“Where’s the money going?” Accounts Court slates councils’ fire prevention ‘plans’

“Where’s the money going?” Accounts Court slates councils’ fire prevention ‘plans’

There are municipal councils in the north and in the Algarve handing out millions of euros to private companies for ‘wildfire prevention actions’ without making any financial checks on what exactly happens with the money.

This is the bottom line of a study undertaken by the Accounts Court, into municipal plans for forestry defence, a document known by the initials PMDFCI (standing for ‘Planos Municipais de Defesa da Floresta’).

Reports explain, the study concludes that “in various municipalities of the country, the forestry departments (‘gabinetes técnicos florestais’) do not show capacity for accompanying the execution of the plans, and no proceedings have been implemented to guarantee adequate execution or monitorization”.

The court singles out Monchique council in the Algarve as an example, explaining that the borough’s PMDFCI envisaged an investment of 4.5 million euros and that “even though the municipality wasn’t able to identify how it spent the money, it has presented expenses of
1,743,531.42 euros”.

Monchique is only one of 32 councils analysed for their ability to control fire prevention expenses. Numerous others were also found to be unprepared to properly manage PMDFCI, particularly those in fire-ravaged areas liks Águeda, Mação, Pedrógão Grande and Sertã.

And as reports explain, this could only be ‘the tip of the iceberg’. In all, the country has 278 municipalities: the Accounts Court study refers to just a fraction of them – but conclusions suggest that the PMDFCI ‘in itself doesn’t guarantee greater forestry defence’.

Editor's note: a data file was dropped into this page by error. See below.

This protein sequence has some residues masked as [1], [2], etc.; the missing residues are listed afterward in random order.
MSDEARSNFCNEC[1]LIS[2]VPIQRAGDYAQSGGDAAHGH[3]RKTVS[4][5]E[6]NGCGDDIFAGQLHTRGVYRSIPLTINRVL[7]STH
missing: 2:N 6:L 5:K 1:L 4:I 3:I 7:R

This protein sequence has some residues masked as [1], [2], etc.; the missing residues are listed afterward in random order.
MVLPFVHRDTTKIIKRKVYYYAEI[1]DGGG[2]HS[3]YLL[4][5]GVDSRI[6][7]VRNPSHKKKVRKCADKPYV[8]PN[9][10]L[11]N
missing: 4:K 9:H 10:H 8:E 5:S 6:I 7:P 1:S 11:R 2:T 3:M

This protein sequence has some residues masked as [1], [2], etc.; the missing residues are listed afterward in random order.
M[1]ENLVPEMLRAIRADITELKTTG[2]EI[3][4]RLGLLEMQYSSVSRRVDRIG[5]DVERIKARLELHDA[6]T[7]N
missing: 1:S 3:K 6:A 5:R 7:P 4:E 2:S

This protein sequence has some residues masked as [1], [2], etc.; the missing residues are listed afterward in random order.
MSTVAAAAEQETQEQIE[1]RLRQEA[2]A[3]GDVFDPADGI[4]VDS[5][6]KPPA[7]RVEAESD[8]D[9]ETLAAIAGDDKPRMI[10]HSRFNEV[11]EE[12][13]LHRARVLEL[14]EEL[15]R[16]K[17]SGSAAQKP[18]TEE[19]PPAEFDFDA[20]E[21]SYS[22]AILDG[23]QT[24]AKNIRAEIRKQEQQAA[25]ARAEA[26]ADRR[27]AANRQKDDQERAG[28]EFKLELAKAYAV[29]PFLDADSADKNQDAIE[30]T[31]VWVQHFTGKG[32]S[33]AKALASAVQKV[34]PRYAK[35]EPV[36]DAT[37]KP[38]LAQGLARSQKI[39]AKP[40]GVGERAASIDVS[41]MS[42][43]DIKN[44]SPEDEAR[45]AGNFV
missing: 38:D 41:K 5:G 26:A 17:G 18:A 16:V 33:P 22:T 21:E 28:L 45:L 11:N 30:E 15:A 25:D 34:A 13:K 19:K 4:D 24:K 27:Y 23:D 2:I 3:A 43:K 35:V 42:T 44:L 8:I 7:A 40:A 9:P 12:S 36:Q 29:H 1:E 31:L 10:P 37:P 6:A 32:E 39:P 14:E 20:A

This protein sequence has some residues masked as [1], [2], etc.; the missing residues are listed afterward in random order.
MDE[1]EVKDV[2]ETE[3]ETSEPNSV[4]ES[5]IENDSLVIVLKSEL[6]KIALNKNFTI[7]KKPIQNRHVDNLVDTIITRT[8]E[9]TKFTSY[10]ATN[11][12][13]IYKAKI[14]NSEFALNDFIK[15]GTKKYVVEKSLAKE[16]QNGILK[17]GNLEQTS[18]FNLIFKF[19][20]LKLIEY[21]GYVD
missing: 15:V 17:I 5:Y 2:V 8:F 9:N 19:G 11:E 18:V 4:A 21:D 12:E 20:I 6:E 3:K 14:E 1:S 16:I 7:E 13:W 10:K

The report also highlighted confusion between the requirements of different types of legislation. For example, there’s DFCI, standing for under the terms of one forestry defence against fires, and PMDFCI, standing for municipal plans for forestry defence (against fires).

The confusion compounds ‘structural fragilities’ explains the Accounts Court, going on to further muddy the waters by revealing that 59 councils don’t even have a PMDFCI (even though it is apparently ‘obligatory’).

Thus what is to be done? According to RTP news, the court is calling on the government to ‘advance with measures to increase the quality of PMDFCI, and alter the law to reinforce its efficacy’.

The court is further asking the Portuguese association of municipalities to make all councils aware of their obligations.

A source has told RTP reporters that the accounts court’s findings will be “analysed at the next meeting of the directive council”, due to go ahead on December 17 in Coimbra.

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